|to bark; yelp.|
|to spend time idly; loaf.|
|1.||a secret plan to achieve some purpose, esp one that is illegal or underhand: a plot to overthrow the government|
|2.||the story or plan of a play, novel, etc|
|3.||military a graphic representation of an individual or tactical setting that pinpoints an artillery target|
|4.||chiefly (US) a diagram or plan, esp a surveyor's map|
|5.||informal lose the plot to lose one's ability or judgment in a given situation|
|—vb , plots, plotting, plotted|
|6.||to plan secretly (something illegal, revolutionary, etc); conspire|
|7.||(tr) to mark (a course, as of a ship or aircraft) on a map|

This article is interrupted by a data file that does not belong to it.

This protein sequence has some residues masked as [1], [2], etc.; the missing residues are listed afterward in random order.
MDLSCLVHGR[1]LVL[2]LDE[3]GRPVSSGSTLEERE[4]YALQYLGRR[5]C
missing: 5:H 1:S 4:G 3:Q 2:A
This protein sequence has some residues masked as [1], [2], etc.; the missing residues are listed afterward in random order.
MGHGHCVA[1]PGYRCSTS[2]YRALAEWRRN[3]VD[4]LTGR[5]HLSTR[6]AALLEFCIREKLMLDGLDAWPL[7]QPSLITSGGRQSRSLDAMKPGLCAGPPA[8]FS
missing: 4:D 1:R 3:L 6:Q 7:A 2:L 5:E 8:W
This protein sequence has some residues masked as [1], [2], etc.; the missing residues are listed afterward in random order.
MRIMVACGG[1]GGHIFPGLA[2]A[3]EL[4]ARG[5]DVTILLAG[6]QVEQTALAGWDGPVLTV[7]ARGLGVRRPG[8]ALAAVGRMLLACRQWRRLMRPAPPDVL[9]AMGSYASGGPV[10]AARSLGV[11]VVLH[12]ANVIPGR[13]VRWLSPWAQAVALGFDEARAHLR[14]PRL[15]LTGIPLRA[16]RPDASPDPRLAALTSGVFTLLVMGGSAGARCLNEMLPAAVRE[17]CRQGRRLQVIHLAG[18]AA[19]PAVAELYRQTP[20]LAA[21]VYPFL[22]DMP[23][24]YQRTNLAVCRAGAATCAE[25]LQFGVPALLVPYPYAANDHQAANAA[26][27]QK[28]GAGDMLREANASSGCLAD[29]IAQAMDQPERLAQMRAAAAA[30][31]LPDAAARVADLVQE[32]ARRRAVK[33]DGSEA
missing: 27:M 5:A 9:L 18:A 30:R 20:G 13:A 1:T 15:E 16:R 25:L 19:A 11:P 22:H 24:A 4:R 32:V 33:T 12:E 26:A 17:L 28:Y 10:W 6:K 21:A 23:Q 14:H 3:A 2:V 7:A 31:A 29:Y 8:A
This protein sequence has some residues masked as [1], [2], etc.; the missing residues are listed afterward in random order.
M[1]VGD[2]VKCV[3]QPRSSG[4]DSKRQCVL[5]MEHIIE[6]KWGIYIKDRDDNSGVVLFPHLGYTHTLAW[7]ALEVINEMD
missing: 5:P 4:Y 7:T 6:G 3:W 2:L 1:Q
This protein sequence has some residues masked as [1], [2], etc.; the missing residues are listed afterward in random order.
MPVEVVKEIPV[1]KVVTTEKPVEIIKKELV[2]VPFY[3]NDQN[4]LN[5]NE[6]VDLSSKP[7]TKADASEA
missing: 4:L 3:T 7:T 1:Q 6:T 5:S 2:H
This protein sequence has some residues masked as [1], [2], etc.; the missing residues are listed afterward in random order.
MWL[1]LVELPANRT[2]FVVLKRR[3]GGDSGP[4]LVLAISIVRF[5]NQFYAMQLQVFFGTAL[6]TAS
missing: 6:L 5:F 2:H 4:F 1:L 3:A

|8.||(tr) to make a plan or map of|
|9.||a. to locate and mark (one or more points) on a graph by means of coordinates|
|b. to draw (a curve) through these points|
|10.||(tr) to construct the plot of (a literary work)|
|[C16: from |
The organization of events in a work of fiction.
in fiction, the structure of interrelated actions, consciously selected and arranged by the author. Plot involves a considerably higher level of narrative organization than normally occurs in a story or fable. According to E.M. Forster in Aspects of the Novel (1927), a story is a "narrative of events arranged in their time-sequence," whereas a plot organizes the events according to a "sense of causality."
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